The publication of this special issue, “Trans Studies en las Américas,” marks the start of my tenure as general coeditor of TSQ. It is an honor to replace Paisley Currah as general coeditor and to work alongside my colleague Susan Stryker to further cultivate the originality, innovation, irreverence, and disruption that marks the scholarship published within the only interdisciplinary journal for trans cultural studies. As the only trans scholar of color who is a part of the Transgender Studies Research Cluster at the University of Arizona, I felt it was especially pressing to accept the invitation from Susan and Paisley to transition from my role as fashion editor and editorial board member to general coeditor. My own scholarship finds its home in trans studies, Latina/o/x studies, and Chicana/o/x studies, so serving as the overseeing general coeditor for this issue felt especially serendipitous. As noted by Cole Rizki in the special issue introduction, this issue of TSQ was born out of a series of panels at International Trans Studies*: An International Transdisciplinary Conference on Gender, Embodiment, and Sexuality at the University of Arizona in 2016. The transhemispheric reach of the issue, with its record number of submissions, spanning three languages, is an indicator that further publication opportunities are necessary for trans and Latin/x American and Caribbean studies scholarship. This issue is only the beginning, as the question of the x in Latina/o and Latin American studies continues to take shape.
The editors of this issue propose the term Latin/x America to account for the incoherence and “entanglements of ‘US’ and ‘Latin America’ as geopolitical categories.” Perhaps most important, noted by Rizki in the special issue introduction, is the institutional precarity of trans studies in the Global South. While in the Global North trans studies’ institutionalization has resulted in the creation of faculty cluster hires, individual faculty positions, and research positions, many do not emphasize scholarship focused on Latinx or Latin America. By the same token, it is rare for Latinx and Latin American studies positions to emphasize scholarship focused on trans studies. The slash used by the coeditors of this volume to split Latin/x is a cut that implores us to consider why trans studies in las Américas? The essays, archival materials, narratives, and cultural productions in this issue overwhelmingly let us know why and how trans studies in a Latin/x American context is timely and urgent. The overwhelming response to the call for papers for this issue also announces that this platform is not enough.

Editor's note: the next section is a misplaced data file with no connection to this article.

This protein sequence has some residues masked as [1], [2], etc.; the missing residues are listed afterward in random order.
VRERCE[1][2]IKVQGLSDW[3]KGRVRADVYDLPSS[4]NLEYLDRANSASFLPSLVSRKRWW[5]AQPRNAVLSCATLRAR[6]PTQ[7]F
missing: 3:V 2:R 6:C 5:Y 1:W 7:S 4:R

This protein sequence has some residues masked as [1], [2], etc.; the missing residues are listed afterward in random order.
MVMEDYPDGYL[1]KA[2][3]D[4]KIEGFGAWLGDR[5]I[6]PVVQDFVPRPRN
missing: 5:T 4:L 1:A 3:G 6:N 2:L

In a special issue of the journal of the American Studies Association, American Quarterly, titled “Las Américas Quarterly,” its coeditors, Macarena Gómez-Barris and Licia Fiol-Matta (2014: 504), describe the x as “a turn away from the dichotomous, toward a void, an unknown, a wrestling with plurality, vectors of multi-intentionality, and the transitional meanings of what has yet to be seen.” This TSQ special issue, “Trans Studies en las Américas,” cuts through the void, confronts the unknown, and highlights the plurality and transitional meanings gestured to by Gómez-Barris and Fiol-Matta. The special issue editors raise the stakes by introducing a “travesti-trans analytic” mode of inquiry marked by the potentiality of bringing “existing Latin/x American subjectivities, activist strategies, and theories . . . into conversation with US-oriented trans studies.” This analytic highlights how trans- (embodiment, mobility, sexuality, corporeality, politics, lexicons) informs site-specific micropolitical networks of social resistance in las Américas that “unyieldingly reappropriate and intervene in the advocacy slogans of ‘woman,’ ‘identity,’ ‘liberty’ or ‘equality,’ in other words, to disseminate ‘living revolutions’” (Valencia 2018: 263, quoting Preciado 2009: 59).1 Inspired in part by Félix Guattari's writings on molecular politics, Paul Preciado's “living revolutions” focuses on the flows, becomings, transitions between phases, and intensities of a molecular order.